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Pol calls for an end to hotel hoedown

Areas zoned for manufacturing use should be rendered inhospitable to hotels, a local lawmaker urged last week.

As officials from the Department of City Planning revealed the agency’s plans for the rezoning of 25 blocks near the Gowanus Canal, City Councilmember Bill de Blasio called on the agency to ban the development of new hotels there.

Seven hotels are already open or being constructed in Gowanus—the borough’s nascent hospitality district. De Blasio said their proliferation “snuck up” on him.

“Seven hotels, all within walking distance, is unacceptable to me,” he said.

City zoning law allows hotels to rise in light manufacturing districts, with no special public review required.

“This, to me, is a hidden form of development,” de Blasio said. “I just can’t, for the life of me, understand why hotels are in manufacturing districts.”

The lawmaker said that hotels threaten to push out existing manufacturing uses, and in areas that are predominantly residential, they are disruptive because they operate night and day.

“While we are in the midst of a hotel boom, at some point that will taper off and some of these hotels will not make it or even worse, will turn into ‘hot sheet’ motels in order to stay afloat,” he warned.

City Planning had this to say: “We are aware of concerns about hotels, but must balance that against the fact that the hotel industry is an important industry for the city’s economy,” spokesperson Jennifer Torres said.

“Hotels provide employment opportunities for city residents and support additional employment opportunities in economic sectors supported by tourism. Hotels need to be able to locate where business is conducted, as well as where they can serve demand generated by nearby residential neighborhoods,” she added.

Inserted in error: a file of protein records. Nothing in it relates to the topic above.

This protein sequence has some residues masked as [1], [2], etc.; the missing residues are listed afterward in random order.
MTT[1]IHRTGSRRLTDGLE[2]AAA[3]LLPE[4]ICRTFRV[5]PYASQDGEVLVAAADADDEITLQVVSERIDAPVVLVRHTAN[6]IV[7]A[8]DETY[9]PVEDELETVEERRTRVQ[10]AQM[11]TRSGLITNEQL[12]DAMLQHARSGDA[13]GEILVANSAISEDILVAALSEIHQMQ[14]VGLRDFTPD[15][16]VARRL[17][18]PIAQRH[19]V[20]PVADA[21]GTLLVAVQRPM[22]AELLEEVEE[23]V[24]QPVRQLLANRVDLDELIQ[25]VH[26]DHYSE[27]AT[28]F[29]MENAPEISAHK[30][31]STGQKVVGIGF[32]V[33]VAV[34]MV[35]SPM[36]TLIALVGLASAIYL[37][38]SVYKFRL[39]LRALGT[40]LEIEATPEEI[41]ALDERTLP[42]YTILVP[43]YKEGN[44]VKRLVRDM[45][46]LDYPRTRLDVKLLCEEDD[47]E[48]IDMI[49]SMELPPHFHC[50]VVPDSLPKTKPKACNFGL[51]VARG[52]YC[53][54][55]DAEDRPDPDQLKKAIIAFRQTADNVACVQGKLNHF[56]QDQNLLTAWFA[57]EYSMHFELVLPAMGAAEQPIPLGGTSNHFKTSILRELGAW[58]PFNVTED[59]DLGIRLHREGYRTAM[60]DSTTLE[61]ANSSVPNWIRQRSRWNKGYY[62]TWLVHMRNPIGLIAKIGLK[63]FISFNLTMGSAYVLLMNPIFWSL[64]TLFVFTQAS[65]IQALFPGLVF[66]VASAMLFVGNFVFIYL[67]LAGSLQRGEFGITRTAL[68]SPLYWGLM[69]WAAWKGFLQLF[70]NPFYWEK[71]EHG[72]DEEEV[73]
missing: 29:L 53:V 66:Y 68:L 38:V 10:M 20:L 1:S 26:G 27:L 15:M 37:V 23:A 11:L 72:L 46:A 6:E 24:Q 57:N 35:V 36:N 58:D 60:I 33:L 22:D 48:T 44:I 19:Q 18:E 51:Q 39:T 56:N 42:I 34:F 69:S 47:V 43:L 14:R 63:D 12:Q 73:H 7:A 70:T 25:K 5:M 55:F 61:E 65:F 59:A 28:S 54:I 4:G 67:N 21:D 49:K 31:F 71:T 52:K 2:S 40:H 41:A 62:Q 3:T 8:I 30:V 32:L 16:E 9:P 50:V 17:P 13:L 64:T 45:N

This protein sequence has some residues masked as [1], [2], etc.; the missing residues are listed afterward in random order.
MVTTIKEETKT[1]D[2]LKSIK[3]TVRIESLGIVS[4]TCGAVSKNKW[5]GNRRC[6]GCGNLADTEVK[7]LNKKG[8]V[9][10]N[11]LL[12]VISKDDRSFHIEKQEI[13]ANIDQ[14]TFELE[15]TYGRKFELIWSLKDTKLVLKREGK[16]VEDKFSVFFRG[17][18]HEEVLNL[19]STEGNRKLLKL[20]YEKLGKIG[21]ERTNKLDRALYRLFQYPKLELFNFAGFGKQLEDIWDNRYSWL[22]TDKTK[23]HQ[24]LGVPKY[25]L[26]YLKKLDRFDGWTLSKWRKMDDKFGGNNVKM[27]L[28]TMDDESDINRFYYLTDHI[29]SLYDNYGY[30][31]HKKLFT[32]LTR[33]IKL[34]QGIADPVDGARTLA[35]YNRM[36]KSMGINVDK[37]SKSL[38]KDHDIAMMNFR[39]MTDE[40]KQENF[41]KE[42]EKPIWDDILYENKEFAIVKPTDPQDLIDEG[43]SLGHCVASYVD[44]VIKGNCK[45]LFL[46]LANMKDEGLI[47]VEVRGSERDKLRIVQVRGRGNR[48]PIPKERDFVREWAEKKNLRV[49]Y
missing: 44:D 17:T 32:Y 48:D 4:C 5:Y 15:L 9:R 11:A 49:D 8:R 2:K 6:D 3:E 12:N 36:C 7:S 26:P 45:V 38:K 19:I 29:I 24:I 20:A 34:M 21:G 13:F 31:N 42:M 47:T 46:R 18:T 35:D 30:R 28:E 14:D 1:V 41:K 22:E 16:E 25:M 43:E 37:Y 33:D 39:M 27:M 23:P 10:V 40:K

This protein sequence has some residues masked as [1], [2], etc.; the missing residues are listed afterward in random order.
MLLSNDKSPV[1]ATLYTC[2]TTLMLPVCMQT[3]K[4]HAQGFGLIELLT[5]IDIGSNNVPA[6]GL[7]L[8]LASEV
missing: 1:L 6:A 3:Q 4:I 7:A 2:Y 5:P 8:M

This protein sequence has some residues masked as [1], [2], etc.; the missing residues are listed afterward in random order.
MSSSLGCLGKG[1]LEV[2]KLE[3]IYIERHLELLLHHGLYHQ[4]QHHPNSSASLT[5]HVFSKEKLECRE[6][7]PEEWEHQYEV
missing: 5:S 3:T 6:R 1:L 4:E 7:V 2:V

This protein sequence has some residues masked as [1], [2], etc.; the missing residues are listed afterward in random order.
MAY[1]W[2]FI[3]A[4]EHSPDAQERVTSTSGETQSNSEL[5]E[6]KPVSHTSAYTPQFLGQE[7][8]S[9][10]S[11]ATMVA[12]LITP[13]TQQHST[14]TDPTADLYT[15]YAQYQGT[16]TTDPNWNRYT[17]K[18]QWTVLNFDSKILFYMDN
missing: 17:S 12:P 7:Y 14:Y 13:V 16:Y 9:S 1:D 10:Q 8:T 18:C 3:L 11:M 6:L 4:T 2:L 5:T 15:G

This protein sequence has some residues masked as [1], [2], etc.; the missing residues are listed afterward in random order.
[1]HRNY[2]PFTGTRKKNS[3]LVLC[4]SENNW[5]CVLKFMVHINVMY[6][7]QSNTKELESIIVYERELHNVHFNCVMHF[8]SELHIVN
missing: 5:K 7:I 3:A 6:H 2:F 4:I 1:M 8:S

The hotel boom has the unflagging support of the Brooklyn Chamber of Commerce.

Carl Hum, the organization’s president and CEO, told this paper that the presence of hotels shows that the borough is coming into its own “as a tourist destination.”

“The folks building hotels have done their homework with what the market can bear,” he said. “They are creating jobs and addressing a need.”

Hum said that Gowanus, which is nestled between Carroll Gardens and Park Slope, is a logical settling point for the industry. The neighborhoods are home to large residential populations whose families and friends are often in need of lodging. Moreover, the area offers a host of attractions that lure visitors.

Robert Gaeta, the general manager of Hotel Le Bleu, a 48-room hotel on Fourth Avenue that opened last year, said the more hotels, the better.

“I don’t think more hotels will hurt the area in any way,” he said. “I don’t see how we hurt the area—we contribute to the area.”

“It’s like boats in the water. It becomes a destination for tourists,” he continued.

“We employ 40 people from the councilman’s district,” he added. “Tourists obviously bring dollars in his district, so I don’t see why it would be a negative.”

Gaeta said his hotel, which will be opening its restaurant called Vue this summer, operates at 85-90 percent capacity.

He said the heyday of manufacturing has long since passed.

“There has been a shift in the economy. The jobs are in the service end,” Gaeta said. “This,” referring to his ultramodern boutique hotel, “is what creates jobs.”

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